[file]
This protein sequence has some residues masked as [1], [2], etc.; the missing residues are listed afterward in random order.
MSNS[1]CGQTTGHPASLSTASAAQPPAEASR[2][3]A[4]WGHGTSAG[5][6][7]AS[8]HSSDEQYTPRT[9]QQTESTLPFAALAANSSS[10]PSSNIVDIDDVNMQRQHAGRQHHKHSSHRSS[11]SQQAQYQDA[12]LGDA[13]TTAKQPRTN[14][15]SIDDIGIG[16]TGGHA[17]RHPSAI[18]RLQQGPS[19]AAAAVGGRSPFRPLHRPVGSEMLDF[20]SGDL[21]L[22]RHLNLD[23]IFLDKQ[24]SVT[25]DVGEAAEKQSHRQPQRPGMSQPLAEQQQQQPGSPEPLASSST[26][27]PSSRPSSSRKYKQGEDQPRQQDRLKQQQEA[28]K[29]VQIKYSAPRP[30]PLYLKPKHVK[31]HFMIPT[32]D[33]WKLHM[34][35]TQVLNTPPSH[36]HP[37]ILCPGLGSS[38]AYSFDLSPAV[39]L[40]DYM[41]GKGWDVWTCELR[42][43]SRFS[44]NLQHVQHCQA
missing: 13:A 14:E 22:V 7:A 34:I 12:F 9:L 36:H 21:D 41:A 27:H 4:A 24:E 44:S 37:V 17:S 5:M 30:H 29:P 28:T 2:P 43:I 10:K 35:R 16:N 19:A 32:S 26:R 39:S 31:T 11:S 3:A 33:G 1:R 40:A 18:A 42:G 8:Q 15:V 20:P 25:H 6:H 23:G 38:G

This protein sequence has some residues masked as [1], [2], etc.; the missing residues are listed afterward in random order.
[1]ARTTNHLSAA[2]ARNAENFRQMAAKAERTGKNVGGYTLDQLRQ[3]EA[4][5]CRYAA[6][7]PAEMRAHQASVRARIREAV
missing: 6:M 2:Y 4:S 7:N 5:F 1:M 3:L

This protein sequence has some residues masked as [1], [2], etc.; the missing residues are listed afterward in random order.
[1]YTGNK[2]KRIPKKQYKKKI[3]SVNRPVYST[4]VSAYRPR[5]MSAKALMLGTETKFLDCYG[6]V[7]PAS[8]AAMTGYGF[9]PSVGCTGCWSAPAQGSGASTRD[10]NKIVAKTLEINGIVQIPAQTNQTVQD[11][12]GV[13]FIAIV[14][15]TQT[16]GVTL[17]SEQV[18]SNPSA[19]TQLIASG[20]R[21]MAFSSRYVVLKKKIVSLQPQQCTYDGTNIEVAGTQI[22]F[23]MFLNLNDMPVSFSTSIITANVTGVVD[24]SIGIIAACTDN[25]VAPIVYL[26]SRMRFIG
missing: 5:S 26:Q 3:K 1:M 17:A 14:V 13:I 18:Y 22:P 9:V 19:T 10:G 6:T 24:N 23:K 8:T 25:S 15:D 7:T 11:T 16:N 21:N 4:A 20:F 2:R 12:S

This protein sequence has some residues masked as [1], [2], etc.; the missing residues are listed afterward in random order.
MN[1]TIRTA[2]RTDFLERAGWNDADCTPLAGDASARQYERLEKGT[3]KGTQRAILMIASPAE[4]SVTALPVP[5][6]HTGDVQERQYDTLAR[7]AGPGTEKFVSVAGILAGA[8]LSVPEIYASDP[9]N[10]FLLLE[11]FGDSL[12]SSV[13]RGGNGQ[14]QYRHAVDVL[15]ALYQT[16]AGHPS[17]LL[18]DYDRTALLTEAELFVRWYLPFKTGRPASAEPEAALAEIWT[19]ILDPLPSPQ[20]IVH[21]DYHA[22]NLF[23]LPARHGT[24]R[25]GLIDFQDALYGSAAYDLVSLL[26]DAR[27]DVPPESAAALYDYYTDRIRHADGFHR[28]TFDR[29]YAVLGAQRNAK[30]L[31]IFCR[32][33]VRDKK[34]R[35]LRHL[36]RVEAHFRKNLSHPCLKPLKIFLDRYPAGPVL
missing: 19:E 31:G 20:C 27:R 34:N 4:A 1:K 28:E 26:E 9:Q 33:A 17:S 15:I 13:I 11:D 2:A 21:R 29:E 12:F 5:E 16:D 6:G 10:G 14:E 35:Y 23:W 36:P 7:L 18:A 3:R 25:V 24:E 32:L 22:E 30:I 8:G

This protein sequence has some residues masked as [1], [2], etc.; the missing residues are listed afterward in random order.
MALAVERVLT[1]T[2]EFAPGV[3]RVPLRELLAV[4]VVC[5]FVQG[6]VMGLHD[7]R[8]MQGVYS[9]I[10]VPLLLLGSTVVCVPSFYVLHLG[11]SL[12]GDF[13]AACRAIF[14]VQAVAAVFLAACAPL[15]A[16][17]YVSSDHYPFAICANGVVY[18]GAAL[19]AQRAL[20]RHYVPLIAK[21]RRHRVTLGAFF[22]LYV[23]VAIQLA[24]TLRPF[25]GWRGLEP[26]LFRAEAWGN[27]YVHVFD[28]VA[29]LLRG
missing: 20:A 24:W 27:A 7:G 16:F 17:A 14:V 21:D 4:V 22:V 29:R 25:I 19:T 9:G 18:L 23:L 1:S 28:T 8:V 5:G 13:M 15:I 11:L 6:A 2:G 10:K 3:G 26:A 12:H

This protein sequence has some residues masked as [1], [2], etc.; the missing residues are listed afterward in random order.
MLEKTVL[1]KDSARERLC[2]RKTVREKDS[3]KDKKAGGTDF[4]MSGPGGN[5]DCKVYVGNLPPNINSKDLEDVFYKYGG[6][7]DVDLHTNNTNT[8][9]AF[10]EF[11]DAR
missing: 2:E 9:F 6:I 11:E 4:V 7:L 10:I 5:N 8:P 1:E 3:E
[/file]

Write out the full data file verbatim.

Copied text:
This protein sequence has some residues masked as [1], [2], etc.; the missing residues are listed afterward in random order.
MSNS[1]CGQTTGHPASLSTASAAQPPAEASR[2][3]A[4]WGHGTSAG[5][6][7]AS[8]HSSDEQYTPRT[9]QQTESTLPFAALAANSSS[10]PSSNIVDIDDVNMQRQHAGRQHHKHSSHRSS[11]SQQAQYQDA[12]LGDA[13]TTAKQPRTN[14][15]SIDDIGIG[16]TGGHA[17]RHPSAI[18]RLQQGPS[19]AAAAVGGRSPFRPLHRPVGSEMLDF[20]SGDL[21]L[22]RHLNLD[23]IFLDKQ[24]SVT[25]DVGEAAEKQSHRQPQRPGMSQPLAEQQQQQPGSPEPLASSST[26][27]PSSRPSSSRKYKQGEDQPRQQDRLKQQQEA[28]K[29]VQIKYSAPRP[30]PLYLKPKHVK[31]HFMIPT[32]D[33]WKLHM[34][35]TQVLNTPPSH[36]HP[37]ILCPGLGSS[38]AYSFDLSPAV[39]L[40]DYM[41]GKGWDVWTCELR[42][43]SRFS[44]NLQHVQHCQA
missing: 13:A 14:E 22:V 7:A 34:I 12:F 9:L 36:H 21:D 41:A 27:H 4:A 24:E 44:S 37:V 17:S 5:M 30:H 29:P 28:T 2:P 43:I 10:K 35:R 16:N 19:A 32:S 26:R 39:S 31:T 11:S 3:A 33:G 1:R 40:A 18:A 42:G 8:Q 15:V 20:P 25:H 6:H 23:G 38:G

This protein sequence has some residues masked as [1], [2], etc.; the missing residues are listed afterward in random order.
[1]ARTTNHLSAA[2]ARNAENFRQMAAKAERTGKNVGGYTLDQLRQ[3]EA[4][5]CRYAA[6][7]PAEMRAHQASVRARIREAV
missing: 6:M 2:Y 4:S 7:N 5:F 1:M 3:L

This protein sequence has some residues masked as [1], [2], etc.; the missing residues are listed afterward in random order.
[1]YTGNK[2]KRIPKKQYKKKI[3]SVNRPVYST[4]VSAYRPR[5]MSAKALMLGTETKFLDCYG[6]V[7]PAS[8]AAMTGYGF[9]PSVGCTGCWSAPAQGSGASTRD[10]NKIVAKTLEINGIVQIPAQTNQTVQD[11][12]GV[13]FIAIV[14][15]TQT[16]GVTL[17]SEQV[18]SNPSA[19]TQLIASG[20]R[21]MAFSSRYVVLKKKIVSLQPQQCTYDGTNIEVAGTQI[22]F[23]MFLNLNDMPVSFSTSIITANVTGVVD[24]SIGIIAACTDN[25]VAPIVYL[26]SRMRFIG
missing: 5:S 26:Q 3:K 1:M 17:A 14:V 13:I 18:Y 22:P 9:V 19:T 10:G 6:T 24:N 23:K 8:T 25:S 15:D 7:T 11:T 16:N 21:N 4:A 20:F 2:R 12:S

This protein sequence has some residues masked as [1], [2], etc.; the missing residues are listed afterward in random order.
MN[1]TIRTA[2]RTDFLERAGWNDADCTPLAGDASARQYERLEKGT[3]KGTQRAILMIASPAE[4]SVTALPVP[5][6]HTGDVQERQYDTLAR[7]AGPGTEKFVSVAGILAGA[8]LSVPEIYASDP[9]N[10]FLLLE[11]FGDSL[12]SSV[13]RGGNGQ[14]QYRHAVDVL[15]ALYQT[16]AGHPS[17]LL[18]DYDRTALLTEAELFVRWYLPFKTGRPASAEPEAALAEIWT[19]ILDPLPSPQ[20]IVH[21]DYHA[22]NLF[23]LPARHGT[24]R[25]GLIDFQDALYGSAAYDLVSLL[26]DAR[27]DVPPESAAALYDYYTDRIRHADGFHR[28]TFDR[29]YAVLGAQRNAK[30]L[31]IFCR[32][33]VRDKK[34]R[35]LRHL[36]RVEAHFRKNLSHPCLKPLKIFLDRYPAGPVL
missing: 19:E 31:G 20:C 27:R 34:N 4:A 1:K 28:E 26:E 9:Q 33:A 17:S 15:I 13:I 11:D 2:A 21:R 29:E 12:F 5:E 16:D 6:G 10:G 14:E 35:Y 23:W 36:P 7:L 18:A 3:R 25:V 24:E 32:L 22:E 30:I 8:G

This protein sequence has some residues masked as [1], [2], etc.; the missing residues are listed afterward in random order.
MALAVERVLT[1]T[2]EFAPGV[3]RVPLRELLAV[4]VVC[5]FVQG[6]VMGLHD[7]R[8]MQGVYS[9]I[10]VPLLLLGSTVVCVPSFYVLHLG[11]SL[12]GDF[13]AACRAIF[14]VQAVAAVFLAACAPL[15]A[16][17]YVSSDHYPFAICANGVVY[18]GAAL[19]AQRAL[20]RHYVPLIAK[21]RRHRVTLGAFF[22]LYV[23]VAIQLA[24]TLRPF[25]GWRGLEP[26]LFRAEAWGN[27]YVHVFD[28]VA[29]LLRG
missing: 20:A 24:W 27:A 7:G 16:F 17:A 14:V 21:D 4:V 22:V 29:R 25:I 19:T 9:G 18:L 23:L 1:S 28:T 8:V 5:G 13:M 15:I 11:L 6:A 2:G 10:K 3:G 26:A 12:H

This protein sequence has some residues masked as [1], [2], etc.; the missing residues are listed afterward in random order.
MLEKTVL[1]KDSARERLC[2]RKTVREKDS[3]KDKKAGGTDF[4]MSGPGGN[5]DCKVYVGNLPPNINSKDLEDVFYKYGG[6][7]DVDLHTNNTNT[8][9]AF[10]EF[11]DAR
missing: 2:E 9:F 6:I 11:E 4:V 7:L 10:I 5:N 8:P 1:E 3:E